Executive search is a perfect example of this in business. Decades ago, monster.com was going to get rid of Search and LinkedIn. It was just an electronic classified ad, and it didn’t end up staying around. So while the technology piece is important, the relationship piece isn’t going anywhere. People still want to do business with the people that have been doing business with them, that they’re comfortable with, and that they trust. Some companies are so calculus-driven versus culture-driven, and it’s not bad, but you really need to make sure you have both culture and calculus right now.
Kevin advises focusing on not just your existing relationships, but also on how to build relationships. There is a skill set involved. Some people have been in business for a long time, and they may have 20 close business associates but they have never developed the skill set of how to take that 20 and leverage it to 40, 60, or 80. That skill set is just as important as technology. Leveraging relationships and being able to create and build a network versus working with the same people all the time is a great skill set and it tends to get a bit lost with the focus on technology.
People think real estate is all about fundamentals and cap rates, and it either works or it doesn’t. Real estate, however, is a very collegial business sector. Even though it is a young sector, there is an old-school healthcare real estate. People have been in the space for 10-20 years, and they are leery of the new players coming in and of all the capital coming in overseas. Technology doesn’t solve all the problems, and relationships still matter.
[15:33] Recruiting for the healthcare real estate industry
Part of Kevin’s job is to find talent that can be successful within this changing industry. ZRG Partners is data-driven and technology-enabled, and they leverage both of those pieces to do their jobs better. There is, however, still a human assessment involved. They are in the ultimate people business, so they are still assessing talent. It’s not all done with algorithms. There is a nuance in every position and you really need the skill set to listen to people talk about a new position and look for where they are consistent, where they are inconsistent, and differentiate between the finalists. It is so important to have an understanding of the culture, cultivate human connections, and determine who will be the best fit for the position.
[19:05] Kevin’s first job
Kevin started in the field right out of school, so his first “real job” was in recruiting. As a kid he worked for a caterer. It was hard work, but it was also customer facing so he learned a lot about white glove service. It was also project-oriented, and he worked long hours. It was a great sense of accomplishment to run such a fancy affair.
[21:09] What Kevin would be doing for a living if he was not working in healthcare real estate
In search, Kevin finds there is something easier to solve someone else’s problems. You have clarity, you have solutions, and you get excited about it. When you aren’t overly emotionally attached to that problem, you are better able to solve it. So, Kevin thinks he would be doing something where he would be solving someone else’s problems but he isn’t sure what it would be.
[22:12] Where Kevin gets news and information
Kevin tends to get his news from Michael Che and Colin Jost from SNL. He enjoys reading Joseph Campbell and Michael Neil, and he also likes to listen to podcasts. Lately he is getting into learning things that he should have learned in high school – he wants to know more about things he feels he should know about but doesn’t, for whatever reason. For example, he saw a documentary on World War II and he was amazed at just how little he knew about it.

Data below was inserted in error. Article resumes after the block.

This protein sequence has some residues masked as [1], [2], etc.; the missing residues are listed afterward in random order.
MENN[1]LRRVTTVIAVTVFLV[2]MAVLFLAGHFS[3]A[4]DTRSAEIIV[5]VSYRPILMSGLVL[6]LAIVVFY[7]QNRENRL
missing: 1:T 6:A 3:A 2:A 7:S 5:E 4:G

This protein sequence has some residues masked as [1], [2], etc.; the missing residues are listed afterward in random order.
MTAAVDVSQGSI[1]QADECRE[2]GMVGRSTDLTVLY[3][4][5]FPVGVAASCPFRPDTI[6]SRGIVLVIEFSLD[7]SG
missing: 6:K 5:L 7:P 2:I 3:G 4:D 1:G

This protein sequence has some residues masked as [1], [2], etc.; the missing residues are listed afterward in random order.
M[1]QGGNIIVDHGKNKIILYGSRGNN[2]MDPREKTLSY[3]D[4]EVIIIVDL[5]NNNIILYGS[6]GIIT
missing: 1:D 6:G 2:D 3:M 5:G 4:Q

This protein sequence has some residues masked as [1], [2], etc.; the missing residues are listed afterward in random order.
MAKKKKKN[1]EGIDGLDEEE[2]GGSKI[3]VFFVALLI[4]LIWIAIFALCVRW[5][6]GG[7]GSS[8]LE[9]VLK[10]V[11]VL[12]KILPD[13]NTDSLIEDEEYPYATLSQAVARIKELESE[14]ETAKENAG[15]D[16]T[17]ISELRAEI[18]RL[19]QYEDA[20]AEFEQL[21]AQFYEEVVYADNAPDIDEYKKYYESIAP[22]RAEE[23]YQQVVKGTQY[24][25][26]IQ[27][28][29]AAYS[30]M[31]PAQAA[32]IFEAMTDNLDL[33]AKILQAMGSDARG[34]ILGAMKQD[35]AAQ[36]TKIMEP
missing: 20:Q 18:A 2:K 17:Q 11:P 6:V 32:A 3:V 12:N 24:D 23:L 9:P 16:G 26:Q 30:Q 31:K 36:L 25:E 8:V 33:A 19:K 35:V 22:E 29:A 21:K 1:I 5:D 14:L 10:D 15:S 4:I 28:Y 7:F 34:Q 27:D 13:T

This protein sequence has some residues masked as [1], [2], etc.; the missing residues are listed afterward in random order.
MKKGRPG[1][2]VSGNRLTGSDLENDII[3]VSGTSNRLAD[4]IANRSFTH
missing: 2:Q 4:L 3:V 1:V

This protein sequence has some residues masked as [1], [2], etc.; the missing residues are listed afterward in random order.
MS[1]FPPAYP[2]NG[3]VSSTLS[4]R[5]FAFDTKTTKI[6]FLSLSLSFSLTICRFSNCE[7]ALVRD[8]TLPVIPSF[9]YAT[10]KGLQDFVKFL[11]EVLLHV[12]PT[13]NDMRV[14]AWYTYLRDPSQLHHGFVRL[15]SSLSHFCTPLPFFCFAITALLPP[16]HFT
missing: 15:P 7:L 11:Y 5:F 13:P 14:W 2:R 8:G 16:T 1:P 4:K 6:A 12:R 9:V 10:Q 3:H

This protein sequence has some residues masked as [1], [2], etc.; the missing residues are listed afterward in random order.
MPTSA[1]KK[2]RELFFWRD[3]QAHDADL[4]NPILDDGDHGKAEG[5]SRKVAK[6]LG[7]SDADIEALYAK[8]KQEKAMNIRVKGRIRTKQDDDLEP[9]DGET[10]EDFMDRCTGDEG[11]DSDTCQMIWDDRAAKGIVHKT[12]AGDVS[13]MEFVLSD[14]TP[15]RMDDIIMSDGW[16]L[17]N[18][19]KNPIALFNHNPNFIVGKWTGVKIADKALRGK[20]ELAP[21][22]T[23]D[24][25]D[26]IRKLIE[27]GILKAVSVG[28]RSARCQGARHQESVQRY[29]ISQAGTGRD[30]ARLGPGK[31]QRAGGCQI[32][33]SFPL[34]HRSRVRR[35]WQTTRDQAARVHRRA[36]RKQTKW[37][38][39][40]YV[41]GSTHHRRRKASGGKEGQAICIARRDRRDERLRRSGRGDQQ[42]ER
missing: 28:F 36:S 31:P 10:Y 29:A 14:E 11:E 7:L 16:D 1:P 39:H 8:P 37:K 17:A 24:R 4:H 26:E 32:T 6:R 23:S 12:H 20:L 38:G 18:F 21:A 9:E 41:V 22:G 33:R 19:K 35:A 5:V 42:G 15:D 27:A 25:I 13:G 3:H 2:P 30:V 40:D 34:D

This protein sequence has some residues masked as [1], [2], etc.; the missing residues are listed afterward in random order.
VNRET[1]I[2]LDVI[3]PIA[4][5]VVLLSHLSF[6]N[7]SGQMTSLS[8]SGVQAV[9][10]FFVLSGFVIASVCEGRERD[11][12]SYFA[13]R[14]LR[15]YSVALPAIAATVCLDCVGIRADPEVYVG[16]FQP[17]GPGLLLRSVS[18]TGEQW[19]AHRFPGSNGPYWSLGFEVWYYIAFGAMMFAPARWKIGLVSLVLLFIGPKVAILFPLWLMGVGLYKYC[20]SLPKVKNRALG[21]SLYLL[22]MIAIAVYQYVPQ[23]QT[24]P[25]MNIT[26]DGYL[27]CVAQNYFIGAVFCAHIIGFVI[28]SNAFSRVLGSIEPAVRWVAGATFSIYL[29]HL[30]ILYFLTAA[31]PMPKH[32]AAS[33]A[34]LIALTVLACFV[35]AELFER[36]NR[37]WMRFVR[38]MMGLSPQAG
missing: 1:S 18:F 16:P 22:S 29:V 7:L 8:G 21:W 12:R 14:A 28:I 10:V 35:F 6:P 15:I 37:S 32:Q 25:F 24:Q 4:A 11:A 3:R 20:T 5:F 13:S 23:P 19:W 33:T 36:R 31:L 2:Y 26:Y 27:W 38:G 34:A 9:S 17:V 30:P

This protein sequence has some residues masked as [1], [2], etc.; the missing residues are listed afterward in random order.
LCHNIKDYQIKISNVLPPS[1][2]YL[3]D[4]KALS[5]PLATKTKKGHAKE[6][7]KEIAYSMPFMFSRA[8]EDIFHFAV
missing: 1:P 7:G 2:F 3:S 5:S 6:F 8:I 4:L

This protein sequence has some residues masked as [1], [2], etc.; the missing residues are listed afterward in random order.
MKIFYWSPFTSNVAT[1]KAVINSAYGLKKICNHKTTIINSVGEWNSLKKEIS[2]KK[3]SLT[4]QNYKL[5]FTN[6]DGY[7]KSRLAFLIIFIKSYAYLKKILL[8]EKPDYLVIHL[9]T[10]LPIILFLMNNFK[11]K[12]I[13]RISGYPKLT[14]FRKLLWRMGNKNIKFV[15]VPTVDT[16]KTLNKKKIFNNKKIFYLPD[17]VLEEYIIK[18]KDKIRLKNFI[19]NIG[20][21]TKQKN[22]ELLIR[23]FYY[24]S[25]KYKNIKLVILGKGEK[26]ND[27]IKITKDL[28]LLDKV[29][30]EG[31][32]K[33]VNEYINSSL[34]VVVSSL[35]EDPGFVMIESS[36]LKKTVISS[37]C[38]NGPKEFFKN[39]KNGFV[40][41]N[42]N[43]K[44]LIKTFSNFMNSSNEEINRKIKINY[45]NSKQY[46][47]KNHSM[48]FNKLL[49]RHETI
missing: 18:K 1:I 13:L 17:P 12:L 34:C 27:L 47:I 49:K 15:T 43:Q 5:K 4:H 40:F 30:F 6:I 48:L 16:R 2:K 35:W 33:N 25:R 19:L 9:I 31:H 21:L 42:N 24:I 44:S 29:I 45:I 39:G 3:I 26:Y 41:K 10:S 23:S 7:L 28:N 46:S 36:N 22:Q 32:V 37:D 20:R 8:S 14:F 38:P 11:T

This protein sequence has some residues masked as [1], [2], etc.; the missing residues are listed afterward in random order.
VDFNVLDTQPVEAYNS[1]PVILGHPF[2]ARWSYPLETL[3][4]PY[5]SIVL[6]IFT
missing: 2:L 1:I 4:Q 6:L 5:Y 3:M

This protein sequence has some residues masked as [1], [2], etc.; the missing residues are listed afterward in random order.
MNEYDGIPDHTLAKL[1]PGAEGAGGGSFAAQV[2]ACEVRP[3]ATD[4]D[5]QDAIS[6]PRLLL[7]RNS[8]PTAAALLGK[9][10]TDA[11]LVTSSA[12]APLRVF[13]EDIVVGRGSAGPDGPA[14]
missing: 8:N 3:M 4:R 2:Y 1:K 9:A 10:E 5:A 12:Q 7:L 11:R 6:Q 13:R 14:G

[23:38] What Kevin does for self-care
Kevin walks his dog for self care. He also recently got an Oculus and he uses it for everything from exercise to meditation.
[24:43] Whether leaders are born or trained
It would be easy to say it’s one or the other, but Kevin doesn’t believe that it is. He thinks leadership and achievement starts with the appetite to lead and to achieve and to become a great producer. It boils down to ambition and appetite more so than genetic qualities or even intellect. All those things are great tools that are needed, but if you don’t have the appetite to do something great with what you’ve got, then it doesn’t matter whether you are born with it or learning about it.
Leadership is a really unique thing because there is a menu of skill sets that are needed. It’s not just somebody being born lucky, intelligent, or compassionate. These are all elements that we may be born with in some way, but that’s not all.
Kevin compares intellect to height. He is 5’11” and he can get on his tiptoes or slouch, but he is still 5’11”. Intellect is like that, in that you have what you have. It’s what you do with it that matters. Do you build on it, or do you just slouch? That is how he approaches nature versus nurture elements, because everybody has great gifts but it comes down to what you do with them.
We have to have a balance between being smart and being compassionate, so there is a need for IQ and EQ. The piece that Kevin and his company are looking for and talking about with clients as it relates to their company culture is DQ, or decency quotient. There needs to be a focus on decency in both the professional and the personal realm. It’s in every aspect of our lives, and Kevin thinks people are becoming more aware of that and recognizing who fits into their quotient of decency and who doesn’t. Kevin shares that when we are building teams and business, DQ is potentially a more important element than IQ. That is what companies are craving when they look at their leaders. You need competency, depth, and sincerity. Those are learnable, teachable, and coachable. If you don’t have the decency piece, however, you probably aren’t aware that you don’t have it – and therein lies the problem.
Links to resources:
Kevin Jones, Managing Director and Real Estate Practice Leader